Today we are out at University of Washington’s Law School. Here is the schedule for the day:
- Breakfast and Welcome from Dean of the University of Washington School of
- What you need to Know about Copyright – Robert C. Cumbow
- Law Workshops
- Parent Workshop
- Lunch and Introduction to FLI Mentors
- Mock Trial!
Note from Cumbow’s Intro to Copyright by Cumbow:
1. What is IP: The products of the mind. Copyright, patents and Trademarks
2. What are the requirements for getting a copyright? The work must be original and fixed.
3. Examples of copyrightable Matter:
- Literary works
- Musical works
- dramatic works
- pictorial works
- derivative works (translations, film from books, works based on other works)
- motions pictures & other A/V works
- sound recording
- pantomimes and choreographic works
- toys, games, dolls
- computer programs
- packaging design
4. Things that are NOT protected by copyright
- titles (de minimis)
- slogans and other short phrases
5. Copyright Owner’s Rights
- Make derivative works
- Distribute (including “first publication”)
- Perform publicly
- Display publicly
- Digital performance of Musical Work
- Authorize (license) any of the above
Question: Why do people give up these rights?
Answer: Often someone else can exploit that right better.
Question: Does the license or transfer have to be in writing?
Answer: yes and no… No for Licenses. Yes for Transfers.
Question: when you license or transfer a work do you get royalties?
Answer: Maybe this is up for negotiation, you can write a contract that stipulates some from of royalty.
Question: If I license a work to someone can they license it to someone else?
Answer: it depends on what you grant in the license.
Question: is licensing or assignment better?
Answer: Generally speaking licensing is better as you retain most rights. hanging on to your copyright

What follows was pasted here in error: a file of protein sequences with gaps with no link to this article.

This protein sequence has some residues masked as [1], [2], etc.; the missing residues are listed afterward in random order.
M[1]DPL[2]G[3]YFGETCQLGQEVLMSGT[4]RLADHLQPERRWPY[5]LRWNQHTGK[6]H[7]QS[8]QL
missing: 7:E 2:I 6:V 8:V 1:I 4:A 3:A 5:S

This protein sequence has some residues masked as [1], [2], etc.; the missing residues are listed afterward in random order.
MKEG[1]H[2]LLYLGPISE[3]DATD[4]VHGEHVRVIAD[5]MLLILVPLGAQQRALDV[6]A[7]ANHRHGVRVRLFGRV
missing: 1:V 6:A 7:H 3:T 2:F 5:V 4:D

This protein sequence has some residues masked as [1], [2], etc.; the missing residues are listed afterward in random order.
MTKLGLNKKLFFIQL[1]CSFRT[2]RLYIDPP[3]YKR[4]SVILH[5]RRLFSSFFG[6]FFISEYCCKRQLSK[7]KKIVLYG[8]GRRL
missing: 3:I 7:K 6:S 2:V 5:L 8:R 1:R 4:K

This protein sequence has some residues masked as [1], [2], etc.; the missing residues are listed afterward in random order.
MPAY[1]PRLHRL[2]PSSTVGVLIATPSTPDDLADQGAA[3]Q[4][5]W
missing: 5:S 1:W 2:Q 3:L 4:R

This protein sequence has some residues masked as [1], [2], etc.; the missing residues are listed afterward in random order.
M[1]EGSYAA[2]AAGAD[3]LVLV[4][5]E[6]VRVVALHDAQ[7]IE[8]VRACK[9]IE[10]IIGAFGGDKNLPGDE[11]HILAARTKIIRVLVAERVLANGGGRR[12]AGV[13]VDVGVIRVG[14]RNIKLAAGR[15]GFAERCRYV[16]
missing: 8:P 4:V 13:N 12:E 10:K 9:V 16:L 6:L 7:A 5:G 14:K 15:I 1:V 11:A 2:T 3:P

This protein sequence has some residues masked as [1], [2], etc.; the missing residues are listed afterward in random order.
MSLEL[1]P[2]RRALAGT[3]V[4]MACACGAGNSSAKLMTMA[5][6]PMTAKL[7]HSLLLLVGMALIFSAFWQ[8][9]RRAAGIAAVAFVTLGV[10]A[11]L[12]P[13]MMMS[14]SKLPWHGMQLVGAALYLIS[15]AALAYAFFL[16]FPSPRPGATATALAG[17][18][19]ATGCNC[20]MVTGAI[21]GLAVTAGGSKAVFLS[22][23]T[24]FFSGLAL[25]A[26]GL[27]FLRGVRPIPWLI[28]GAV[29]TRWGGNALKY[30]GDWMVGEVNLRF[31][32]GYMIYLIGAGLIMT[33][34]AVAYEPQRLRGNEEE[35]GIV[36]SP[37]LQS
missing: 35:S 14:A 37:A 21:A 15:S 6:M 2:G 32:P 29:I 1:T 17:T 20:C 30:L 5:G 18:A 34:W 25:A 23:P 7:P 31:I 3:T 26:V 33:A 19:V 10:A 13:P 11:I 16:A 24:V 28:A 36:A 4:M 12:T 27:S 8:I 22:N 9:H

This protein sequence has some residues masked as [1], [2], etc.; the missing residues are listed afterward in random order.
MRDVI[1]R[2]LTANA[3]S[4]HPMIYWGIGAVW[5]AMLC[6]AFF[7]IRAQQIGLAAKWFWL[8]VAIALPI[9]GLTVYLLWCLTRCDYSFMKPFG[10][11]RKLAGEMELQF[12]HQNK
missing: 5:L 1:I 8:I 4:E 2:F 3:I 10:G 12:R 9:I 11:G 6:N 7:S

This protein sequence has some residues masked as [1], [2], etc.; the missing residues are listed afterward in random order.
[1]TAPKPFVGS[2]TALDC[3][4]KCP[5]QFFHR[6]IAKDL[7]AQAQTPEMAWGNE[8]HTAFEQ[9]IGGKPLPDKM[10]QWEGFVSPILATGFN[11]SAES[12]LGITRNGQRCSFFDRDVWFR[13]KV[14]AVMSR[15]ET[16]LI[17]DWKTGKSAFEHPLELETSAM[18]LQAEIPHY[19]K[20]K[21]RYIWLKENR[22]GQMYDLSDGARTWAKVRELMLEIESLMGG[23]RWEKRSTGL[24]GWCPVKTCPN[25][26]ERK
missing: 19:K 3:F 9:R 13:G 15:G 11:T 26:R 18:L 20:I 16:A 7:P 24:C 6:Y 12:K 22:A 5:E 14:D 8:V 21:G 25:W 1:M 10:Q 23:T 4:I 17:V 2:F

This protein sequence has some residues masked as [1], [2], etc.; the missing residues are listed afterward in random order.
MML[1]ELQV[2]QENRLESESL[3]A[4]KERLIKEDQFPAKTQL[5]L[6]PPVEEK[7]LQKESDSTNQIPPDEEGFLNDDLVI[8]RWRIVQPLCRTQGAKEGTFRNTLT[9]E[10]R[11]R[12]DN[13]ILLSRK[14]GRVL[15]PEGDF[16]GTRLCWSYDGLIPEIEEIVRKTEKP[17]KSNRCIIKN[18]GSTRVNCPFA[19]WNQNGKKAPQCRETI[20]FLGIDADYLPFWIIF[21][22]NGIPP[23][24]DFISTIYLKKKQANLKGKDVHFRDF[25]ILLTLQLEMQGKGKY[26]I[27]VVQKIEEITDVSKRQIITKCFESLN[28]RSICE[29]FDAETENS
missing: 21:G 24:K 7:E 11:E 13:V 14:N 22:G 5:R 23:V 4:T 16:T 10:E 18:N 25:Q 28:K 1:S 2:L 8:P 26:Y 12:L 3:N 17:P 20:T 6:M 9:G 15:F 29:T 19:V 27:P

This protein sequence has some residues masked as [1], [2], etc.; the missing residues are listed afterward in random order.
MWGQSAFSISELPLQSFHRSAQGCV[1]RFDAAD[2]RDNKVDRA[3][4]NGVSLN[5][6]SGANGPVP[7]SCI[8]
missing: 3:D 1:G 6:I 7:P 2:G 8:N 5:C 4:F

6. How do I get a copyright?
- Copyright is automatic! You already have one
- This is automatic
7. What is copyright registration?
- This is where you give the government notice that you have a copyright
8. Advantages of Copyright Registration
- cheep ($35-$45)
- Presumption of exclusive rights
- prima facie evidence of validity, ownership, originality
- Ability to bring infringement actions (to sue is court)
- Choice of actual damage or statutory damages + award of costs and attorney fees
PS: statutory damage range from $200 to $150,000
Question: If someone makes a t-shirt with my image and a quote from me is that a copyright violation.
Question: many commercial companies have phrase or slogans are those protected by copyright?
Answer: No but this likely protected by trademark law.
Question: Can I use a picture, without the authors permission, I found online for scape book I am making for school?
Answer: Most likely yes, if your use is noncommercial, transformative and part of an educational activity it is likely to be fair use thus allowed
9. copyright infringement
- Unauthorized use of an exclusive right
- Federal Court has exclusive subject matter jurisdiction
- Elements of a prima facie case :
- A valid, registered copyright
- Time bared 3 year statute of Limitations
- The copyright is not registered
- the registration is invalid
- work is unprotected (ideas, facts)
- The work is not substantially similar
- Licensed (express or implied)
- The use was trivial de minimis
- Fair Use
11. Fair Use
- codifies divisional law (came from old case law and is now a statute)
- 1st amendment in the copyright law
- Use of copyright for criticism, comment, teaching, news
12. fair use 4 factors (from section 107)
- Nature of the use
- Nature of the copyright work
- Amount and substantial use
- Effect on the market or potential market
13. Factor 1 & 2
- Nature of use commercial or nonprofit educational, was it transformative
- Nature of work fact based or fiction AND published
13. Factor 3 & 4
- How much of the work did you use? did you take the”heart of the work?”
- are you harming the market value of a work
14. Fair Use: Right or Defense?
Both, the court recognize it as a defense but it is related to the 1st amendment
15. How can you tell?
- Before 1923 = not copyright
- Check the copyright office (but most works are not registered)
- Look for a copyright notice
- if unsure assume it is copyrighted
Question: Can you register copyright under 18?
Answer: maybe I am not sure. you can get a copyright just by creating something. You can probably register that copyright.